In February, the English language newspaper the Cambodia Daily reported that approximately 40 protesters had hurled eggs at the front gate of the World Bank’s Cambodia headquarters in the capital, Phnom Penh. They vowed “we will come back here every Monday to throw chicken eggs until [the Bank] leaves Cambodia”. The protesters were current residents and evictees from Phnom Penh’s Boeng Kak and Borei Keila neighbourhoods and blame the Bank for funding a land titling project they claim forced them and some 3,000 families out of their homes in 2007 to make way for a high-end real estate project (see Observer Autumn 2015). The World Bank froze all new lending to Cambodia in 2011 over the controversial Boeng Kak evictions. The paper reported the Bank is now preparing to resume programming with another $25 million loan to Cambodia, possibly in a matter of months, for phase two of the major land titling project involving the same areas affected between 2007 and 2015 by the first phase of the Bank programme, as well as new sites in the north of Kompong province. In response, evictees and affected families called on the Bank to leave Cambodia. Sie Nareth, one of the evictees of Boeng Kak, commented “We don’t need the World Bank because it violates human rights and the land of the Khmer people. If the World Bank stays, many more families will suffer”.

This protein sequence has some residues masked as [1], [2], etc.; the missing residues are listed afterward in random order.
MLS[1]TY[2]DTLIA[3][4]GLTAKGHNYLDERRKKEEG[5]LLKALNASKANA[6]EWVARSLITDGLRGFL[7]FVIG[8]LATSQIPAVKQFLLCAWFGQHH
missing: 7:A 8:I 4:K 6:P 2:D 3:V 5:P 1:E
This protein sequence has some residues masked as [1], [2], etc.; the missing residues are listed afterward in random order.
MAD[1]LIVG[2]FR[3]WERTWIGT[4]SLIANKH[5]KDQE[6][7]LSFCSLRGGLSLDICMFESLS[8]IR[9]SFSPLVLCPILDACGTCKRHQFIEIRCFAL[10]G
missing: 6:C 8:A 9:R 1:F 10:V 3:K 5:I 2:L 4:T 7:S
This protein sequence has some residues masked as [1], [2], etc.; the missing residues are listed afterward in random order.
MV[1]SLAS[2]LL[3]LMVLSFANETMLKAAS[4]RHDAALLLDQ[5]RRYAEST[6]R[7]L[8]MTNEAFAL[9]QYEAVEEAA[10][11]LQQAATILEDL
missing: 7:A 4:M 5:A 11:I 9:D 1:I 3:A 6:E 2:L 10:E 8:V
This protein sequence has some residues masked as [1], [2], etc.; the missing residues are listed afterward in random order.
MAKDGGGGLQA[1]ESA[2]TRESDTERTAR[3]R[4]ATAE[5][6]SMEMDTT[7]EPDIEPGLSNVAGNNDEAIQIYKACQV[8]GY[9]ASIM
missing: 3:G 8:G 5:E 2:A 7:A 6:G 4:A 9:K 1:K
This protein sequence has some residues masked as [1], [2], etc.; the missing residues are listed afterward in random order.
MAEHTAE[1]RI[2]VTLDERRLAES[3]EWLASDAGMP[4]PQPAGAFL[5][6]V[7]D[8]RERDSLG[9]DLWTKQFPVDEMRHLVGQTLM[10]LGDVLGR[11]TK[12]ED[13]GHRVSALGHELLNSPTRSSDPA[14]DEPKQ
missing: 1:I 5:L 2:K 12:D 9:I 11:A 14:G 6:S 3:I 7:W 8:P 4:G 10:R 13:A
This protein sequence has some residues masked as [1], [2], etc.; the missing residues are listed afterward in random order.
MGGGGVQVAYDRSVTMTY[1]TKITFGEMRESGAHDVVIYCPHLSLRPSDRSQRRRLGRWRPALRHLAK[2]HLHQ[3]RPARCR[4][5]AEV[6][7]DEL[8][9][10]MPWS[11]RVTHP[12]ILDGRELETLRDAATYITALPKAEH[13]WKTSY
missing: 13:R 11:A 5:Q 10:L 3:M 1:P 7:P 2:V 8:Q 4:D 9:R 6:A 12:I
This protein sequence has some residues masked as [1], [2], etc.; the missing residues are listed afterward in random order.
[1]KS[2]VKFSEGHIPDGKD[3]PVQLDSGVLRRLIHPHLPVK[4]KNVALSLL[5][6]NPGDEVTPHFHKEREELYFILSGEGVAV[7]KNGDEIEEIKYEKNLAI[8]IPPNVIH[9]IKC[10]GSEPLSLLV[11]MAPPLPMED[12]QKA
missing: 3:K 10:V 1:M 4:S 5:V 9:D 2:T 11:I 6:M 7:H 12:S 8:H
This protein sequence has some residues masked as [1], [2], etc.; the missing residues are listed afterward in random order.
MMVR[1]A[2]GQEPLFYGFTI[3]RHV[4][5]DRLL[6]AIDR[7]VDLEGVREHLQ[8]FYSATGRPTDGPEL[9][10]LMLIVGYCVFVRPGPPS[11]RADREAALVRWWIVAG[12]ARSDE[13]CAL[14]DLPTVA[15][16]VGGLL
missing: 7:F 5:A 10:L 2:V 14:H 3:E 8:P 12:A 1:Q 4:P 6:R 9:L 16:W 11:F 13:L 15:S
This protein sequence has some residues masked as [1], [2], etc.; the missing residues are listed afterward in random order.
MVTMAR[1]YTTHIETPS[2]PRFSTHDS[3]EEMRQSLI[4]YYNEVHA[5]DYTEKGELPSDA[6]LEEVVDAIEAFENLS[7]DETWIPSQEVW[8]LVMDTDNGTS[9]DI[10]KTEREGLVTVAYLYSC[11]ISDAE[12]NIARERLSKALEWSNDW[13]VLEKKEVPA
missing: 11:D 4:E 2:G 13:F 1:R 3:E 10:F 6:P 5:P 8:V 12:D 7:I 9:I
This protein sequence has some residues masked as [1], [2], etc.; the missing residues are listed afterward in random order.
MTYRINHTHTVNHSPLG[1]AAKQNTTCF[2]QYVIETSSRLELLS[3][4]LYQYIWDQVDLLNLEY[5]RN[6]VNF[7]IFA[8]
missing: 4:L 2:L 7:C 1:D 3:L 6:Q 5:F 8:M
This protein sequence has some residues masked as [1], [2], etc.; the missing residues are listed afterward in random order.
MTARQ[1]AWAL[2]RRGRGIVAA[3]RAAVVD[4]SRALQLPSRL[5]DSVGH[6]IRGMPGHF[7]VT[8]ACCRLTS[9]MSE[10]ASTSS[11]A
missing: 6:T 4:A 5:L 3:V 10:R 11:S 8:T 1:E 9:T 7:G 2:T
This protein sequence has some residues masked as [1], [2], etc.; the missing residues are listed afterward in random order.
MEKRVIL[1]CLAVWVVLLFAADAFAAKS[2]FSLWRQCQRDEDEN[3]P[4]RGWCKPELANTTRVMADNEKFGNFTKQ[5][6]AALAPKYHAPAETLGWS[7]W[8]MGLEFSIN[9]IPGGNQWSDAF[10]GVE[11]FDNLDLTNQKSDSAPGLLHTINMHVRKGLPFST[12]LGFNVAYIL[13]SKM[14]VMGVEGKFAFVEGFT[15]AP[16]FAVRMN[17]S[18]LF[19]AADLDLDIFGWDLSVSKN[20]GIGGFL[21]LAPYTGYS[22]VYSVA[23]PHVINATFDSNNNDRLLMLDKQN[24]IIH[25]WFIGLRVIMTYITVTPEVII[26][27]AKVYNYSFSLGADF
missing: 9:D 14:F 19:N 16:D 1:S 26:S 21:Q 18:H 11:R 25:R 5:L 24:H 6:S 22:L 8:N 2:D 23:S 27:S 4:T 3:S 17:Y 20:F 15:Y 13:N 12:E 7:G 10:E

Originally created to help the poor escape poverty and deprivation, the World Bank became the most important advocate for the commercialised microcredit model. Yet, critics argued it undermined the chances of sustainable and equitable development to create a poverty trap of historic proportions.
While the World Development Report (WDR) 2018 on education has some redeeming features, it is part of the Bank's longstanding very narrow view of education, and is silent on education financing.
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